“Rather you than me” was a phrase I heard quite a lot when I mentioned adventure snorkelling in the Western Isles of Scotland. The words were uttered by locals as well as friends at the other end of the country.
The Western Isles, or the Outer Hebrides, are known for their cold, wet weather and strong, chilly winds – so snorkelling isn’t the first activity you may think of. However, it offers something very different from the usual warm waters and coloured fish experience of other destinations.
The first task is to get fitted for a wet suit – or two. The key here is warmth, so Tom Rossi of Benbecula Freedive and Fitness spent quite a bit of time making sure my wetsuit was tight fitting and then helping me squeeze another, thicker suit over the top. It may sound overkill but the waters and the winds really are cold, so plenty of insulation is needed.
Once ready, we headed to Peters Port on the island of Benbecula. Our plan; take Tom’s tiny boat across to Wiay, a small island not far away, and then snorkel in the sheltered bays.
Peters Port offers a slip way and relatively easy access to the water, so it wasn’t long before we were motoring around the headland to look at the local seals – who, on this occasion, had decided to hang out elsewhere! Although disappointing not to see them, the scenery was so beautiful, the lack of charismatic mammals hardly mattered.
As the tide continued in its relentless movement away from the shore, it revealed the metal skeleton of a sunken ship. The FV Arran ran aground here on the 23rd March 1923 whilst on route from Glasgow to the Western Isles, and has lain on the seabed, slowly disintegrating, ever since. Now all that can be seen are the sharp spines of the hull and rounded surface of its colossal boiler – hanging in the water like the sad carcass of a speared whale.
To our left an adult male Hen Harrier flew back and forth over the island, performing impossible-seeming aerial manoeuvres in its pursuit of prey.
After a few minutes we reached a sheltered bay on Wiay, threw down the anchor, and slipped into the cold, clear water. This is when you are grateful for the effort you put in wriggling into two wetsuits – the water feels cool, but soon warms up, and as you move around following the path of crabs or shoals of shiny fish, your body begins to heat up.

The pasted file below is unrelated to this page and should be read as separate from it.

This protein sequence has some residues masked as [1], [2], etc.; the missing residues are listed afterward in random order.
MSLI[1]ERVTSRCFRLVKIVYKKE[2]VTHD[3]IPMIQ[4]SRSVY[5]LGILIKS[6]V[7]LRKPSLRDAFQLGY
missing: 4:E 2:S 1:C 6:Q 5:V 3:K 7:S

As we swam around tiny translucent fish darted past us weaving in out of the weed. Long strands of Boot-lace weed floated in the water like streamers at a party. Kelp clung to the floor mimicking giant brown cabbages in an overgrown allotment, and where the sun reached the sandy seabed bright green Gut-weed grew in rolling meadows.
Green Shore Crabs scurried below me hiding in clumps of weed, while the larger Edible Crabs simply stood and glared, waving their huge claws at my fins. Sea urchins and starfish clung to the rocks, hermit crabs hunkered down in their borrowed shells, and sea slugs… well, they just sat there looking like a rather nasty case of fungal rot!
Long, straight sunbeams pierced the water lighting up the tiny algae floating by and making the sand glitter like long lost treasure – tempting you down into the depths, where a large flat fish sat silently camouflaged in the sand, hoping I wouldn’t spot it.
If you are a beginner snorkeller then this is ideal; the water is calm and clear and if you prefer you can stay in shallower areas that allow you to stand up should you feel the need to get your bearings, take a rest, or just soak up the incredible experience of being in the water in such a wild, remote place.
So, to all those who smiled and said “rather you than me” – I agree. Rather me than you; snorkelling around Wiay is an experience not to be missed.
About the Author:
Chantal Cooke is an award winning journalist and broadcaster with a passion for the planet. In 2002 she co-founded the award winning radio station PASSION for the PLANET and in 2009 Chantal was awarded London Leader in Sustainability status. Chantal also runs a successful communications agency – Panpathic Communications.